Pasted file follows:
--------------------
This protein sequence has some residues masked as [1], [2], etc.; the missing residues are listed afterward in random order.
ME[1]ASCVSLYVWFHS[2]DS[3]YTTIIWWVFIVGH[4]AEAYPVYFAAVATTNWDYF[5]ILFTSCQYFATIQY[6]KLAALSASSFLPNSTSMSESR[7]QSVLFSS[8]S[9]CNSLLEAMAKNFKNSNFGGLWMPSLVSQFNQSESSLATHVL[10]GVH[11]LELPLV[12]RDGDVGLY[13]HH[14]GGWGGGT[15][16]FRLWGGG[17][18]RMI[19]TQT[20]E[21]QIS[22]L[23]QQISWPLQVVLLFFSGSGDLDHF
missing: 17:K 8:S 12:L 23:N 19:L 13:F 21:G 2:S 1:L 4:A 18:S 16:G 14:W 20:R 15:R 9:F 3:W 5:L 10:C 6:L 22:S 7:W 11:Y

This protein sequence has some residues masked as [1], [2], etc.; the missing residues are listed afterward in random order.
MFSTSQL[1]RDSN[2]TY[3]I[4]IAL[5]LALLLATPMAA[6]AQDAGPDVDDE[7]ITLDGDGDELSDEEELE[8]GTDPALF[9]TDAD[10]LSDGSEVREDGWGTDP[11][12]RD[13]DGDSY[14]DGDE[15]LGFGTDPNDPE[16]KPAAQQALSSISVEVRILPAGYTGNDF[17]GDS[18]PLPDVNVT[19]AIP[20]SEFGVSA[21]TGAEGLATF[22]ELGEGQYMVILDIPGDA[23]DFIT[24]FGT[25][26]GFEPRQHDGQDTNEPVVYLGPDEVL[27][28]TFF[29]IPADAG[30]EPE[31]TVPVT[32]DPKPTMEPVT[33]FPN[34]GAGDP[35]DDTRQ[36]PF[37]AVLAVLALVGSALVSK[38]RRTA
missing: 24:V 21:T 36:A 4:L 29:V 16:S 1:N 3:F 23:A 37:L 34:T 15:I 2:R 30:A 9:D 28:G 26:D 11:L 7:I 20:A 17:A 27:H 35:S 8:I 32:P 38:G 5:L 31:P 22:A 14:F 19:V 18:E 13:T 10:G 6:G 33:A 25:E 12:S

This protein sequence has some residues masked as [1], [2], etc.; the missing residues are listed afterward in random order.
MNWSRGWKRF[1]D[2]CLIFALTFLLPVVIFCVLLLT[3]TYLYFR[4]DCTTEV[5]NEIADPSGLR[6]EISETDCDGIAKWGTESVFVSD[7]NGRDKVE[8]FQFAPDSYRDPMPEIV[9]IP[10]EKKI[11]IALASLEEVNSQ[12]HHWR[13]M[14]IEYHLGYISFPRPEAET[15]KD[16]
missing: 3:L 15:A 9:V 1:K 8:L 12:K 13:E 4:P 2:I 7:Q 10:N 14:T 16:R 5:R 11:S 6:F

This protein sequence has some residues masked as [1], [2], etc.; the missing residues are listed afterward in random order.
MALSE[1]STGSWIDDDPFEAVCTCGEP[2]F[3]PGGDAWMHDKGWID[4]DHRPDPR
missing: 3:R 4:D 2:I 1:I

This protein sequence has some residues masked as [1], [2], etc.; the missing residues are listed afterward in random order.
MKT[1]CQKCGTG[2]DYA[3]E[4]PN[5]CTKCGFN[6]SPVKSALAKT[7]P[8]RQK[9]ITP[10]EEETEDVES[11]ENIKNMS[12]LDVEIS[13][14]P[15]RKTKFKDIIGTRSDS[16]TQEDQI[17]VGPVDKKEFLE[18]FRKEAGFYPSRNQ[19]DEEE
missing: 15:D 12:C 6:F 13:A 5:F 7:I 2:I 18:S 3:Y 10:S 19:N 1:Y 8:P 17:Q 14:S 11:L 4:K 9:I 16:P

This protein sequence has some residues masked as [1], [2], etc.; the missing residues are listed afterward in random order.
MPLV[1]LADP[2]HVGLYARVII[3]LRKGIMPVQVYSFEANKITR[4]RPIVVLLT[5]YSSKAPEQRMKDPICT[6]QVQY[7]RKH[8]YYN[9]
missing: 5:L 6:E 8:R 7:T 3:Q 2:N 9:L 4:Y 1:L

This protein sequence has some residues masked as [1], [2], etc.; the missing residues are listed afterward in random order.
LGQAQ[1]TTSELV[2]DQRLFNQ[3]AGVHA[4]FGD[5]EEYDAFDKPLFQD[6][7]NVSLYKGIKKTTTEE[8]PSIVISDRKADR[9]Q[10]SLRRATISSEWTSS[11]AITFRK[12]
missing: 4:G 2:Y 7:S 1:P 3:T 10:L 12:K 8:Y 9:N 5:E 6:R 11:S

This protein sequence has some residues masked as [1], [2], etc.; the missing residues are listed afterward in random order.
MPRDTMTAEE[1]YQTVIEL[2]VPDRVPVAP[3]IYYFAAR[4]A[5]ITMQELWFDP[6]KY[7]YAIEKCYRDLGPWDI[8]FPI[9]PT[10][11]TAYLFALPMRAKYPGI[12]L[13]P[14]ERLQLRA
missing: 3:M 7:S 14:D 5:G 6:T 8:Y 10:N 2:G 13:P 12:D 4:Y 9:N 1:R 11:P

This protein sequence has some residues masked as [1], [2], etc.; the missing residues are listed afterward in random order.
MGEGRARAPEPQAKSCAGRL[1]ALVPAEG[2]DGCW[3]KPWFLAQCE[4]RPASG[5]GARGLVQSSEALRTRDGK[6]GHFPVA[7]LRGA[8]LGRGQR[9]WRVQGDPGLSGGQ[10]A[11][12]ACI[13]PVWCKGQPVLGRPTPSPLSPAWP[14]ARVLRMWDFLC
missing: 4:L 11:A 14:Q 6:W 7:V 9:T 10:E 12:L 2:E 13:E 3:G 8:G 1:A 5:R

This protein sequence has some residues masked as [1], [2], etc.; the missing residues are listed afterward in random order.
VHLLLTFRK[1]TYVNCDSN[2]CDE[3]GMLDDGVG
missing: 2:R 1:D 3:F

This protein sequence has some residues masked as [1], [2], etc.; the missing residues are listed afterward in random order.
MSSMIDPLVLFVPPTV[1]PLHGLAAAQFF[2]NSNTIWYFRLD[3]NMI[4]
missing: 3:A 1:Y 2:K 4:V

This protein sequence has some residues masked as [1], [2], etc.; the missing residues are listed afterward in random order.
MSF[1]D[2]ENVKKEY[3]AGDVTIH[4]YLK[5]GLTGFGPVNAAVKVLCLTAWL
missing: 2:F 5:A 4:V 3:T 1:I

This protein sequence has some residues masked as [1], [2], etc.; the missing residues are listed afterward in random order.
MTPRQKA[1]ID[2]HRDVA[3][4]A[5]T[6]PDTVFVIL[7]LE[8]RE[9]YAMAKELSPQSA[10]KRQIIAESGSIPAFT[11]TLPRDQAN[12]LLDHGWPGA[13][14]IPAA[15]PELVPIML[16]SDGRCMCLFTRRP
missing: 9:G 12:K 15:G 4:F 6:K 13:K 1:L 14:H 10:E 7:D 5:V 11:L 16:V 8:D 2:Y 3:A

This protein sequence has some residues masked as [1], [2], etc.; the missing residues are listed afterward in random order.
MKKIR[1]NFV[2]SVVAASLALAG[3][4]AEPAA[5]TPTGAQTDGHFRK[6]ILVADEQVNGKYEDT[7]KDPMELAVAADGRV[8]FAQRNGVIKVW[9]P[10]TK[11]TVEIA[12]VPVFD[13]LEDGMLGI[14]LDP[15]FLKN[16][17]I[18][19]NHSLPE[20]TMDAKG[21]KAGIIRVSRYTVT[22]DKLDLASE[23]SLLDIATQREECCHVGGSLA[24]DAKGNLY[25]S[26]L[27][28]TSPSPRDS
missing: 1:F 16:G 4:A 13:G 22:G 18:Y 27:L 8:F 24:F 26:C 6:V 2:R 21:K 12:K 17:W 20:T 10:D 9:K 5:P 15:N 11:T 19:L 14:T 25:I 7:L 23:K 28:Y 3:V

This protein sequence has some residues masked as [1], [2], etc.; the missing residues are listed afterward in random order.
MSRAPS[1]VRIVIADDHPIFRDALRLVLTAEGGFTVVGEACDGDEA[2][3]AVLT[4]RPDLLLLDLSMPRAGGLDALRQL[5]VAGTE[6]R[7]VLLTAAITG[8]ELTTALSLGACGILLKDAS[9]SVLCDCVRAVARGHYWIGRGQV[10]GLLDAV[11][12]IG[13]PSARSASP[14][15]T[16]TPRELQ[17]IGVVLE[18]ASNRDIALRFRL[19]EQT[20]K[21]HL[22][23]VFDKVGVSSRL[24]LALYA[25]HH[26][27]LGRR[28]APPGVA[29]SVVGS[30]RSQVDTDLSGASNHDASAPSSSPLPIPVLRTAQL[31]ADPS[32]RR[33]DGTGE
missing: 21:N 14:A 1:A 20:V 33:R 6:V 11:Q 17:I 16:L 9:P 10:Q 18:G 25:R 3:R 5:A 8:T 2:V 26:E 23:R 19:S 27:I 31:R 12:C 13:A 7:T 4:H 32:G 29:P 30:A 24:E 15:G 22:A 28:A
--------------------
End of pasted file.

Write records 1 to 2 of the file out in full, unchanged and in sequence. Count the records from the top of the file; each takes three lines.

This protein sequence has some residues masked as [1], [2], etc.; the missing residues are listed afterward in random order.
ME[1]ASCVSLYVWFHS[2]DS[3]YTTIIWWVFIVGH[4]AEAYPVYFAAVATTNWDYF[5]ILFTSCQYFATIQY[6]KLAALSASSFLPNSTSMSESR[7]QSVLFSS[8]S[9]CNSLLEAMAKNFKNSNFGGLWMPSLVSQFNQSESSLATHVL[10]GVH[11]LELPLV[12]RDGDVGLY[13]HH[14]GGWGGGT[15][16]FRLWGGG[17][18]RMI[19]TQT[20]E[21]QIS[22]L[23]QQISWPLQVVLLFFSGSGDLDHF
missing: 17:K 8:S 12:L 23:N 19:L 13:F 21:G 2:S 1:L 4:A 18:S 16:G 14:W 20:R 15:R 9:F 3:W 5:L 10:C 6:L 22:S 7:W 11:Y

This protein sequence has some residues masked as [1], [2], etc.; the missing residues are listed afterward in random order.
MFSTSQL[1]RDSN[2]TY[3]I[4]IAL[5]LALLLATPMAA[6]AQDAGPDVDDE[7]ITLDGDGDELSDEEELE[8]GTDPALF[9]TDAD[10]LSDGSEVREDGWGTDP[11][12]RD[13]DGDSY[14]DGDE[15]LGFGTDPNDPE[16]KPAAQQALSSISVEVRILPAGYTGNDF[17]GDS[18]PLPDVNVT[19]AIP[20]SEFGVSA[21]TGAEGLATF[22]ELGEGQYMVILDIPGDA[23]DFIT[24]FGT[25][26]GFEPRQHDGQDTNEPVVYLGPDEVL[27][28]TFF[29]IPADAG[30]EPE[31]TVPVT[32]DPKPTMEPVT[33]FPN[34]GAGDP[35]DDTRQ[36]PF[37]AVLAVLALVGSALVSK[38]RRTA
missing: 24:V 21:T 36:A 4:L 29:V 16:S 1:N 3:F 23:A 37:L 34:T 15:I 2:R 30:A 9:D 28:G 26:D 11:L 7:I 20:A 17:A 27:H 35:S 8:I 32:P 38:G 5:L 31:P 22:A 14:F 19:V 18:E 13:T 10:G 6:G 33:A 25:E 12:S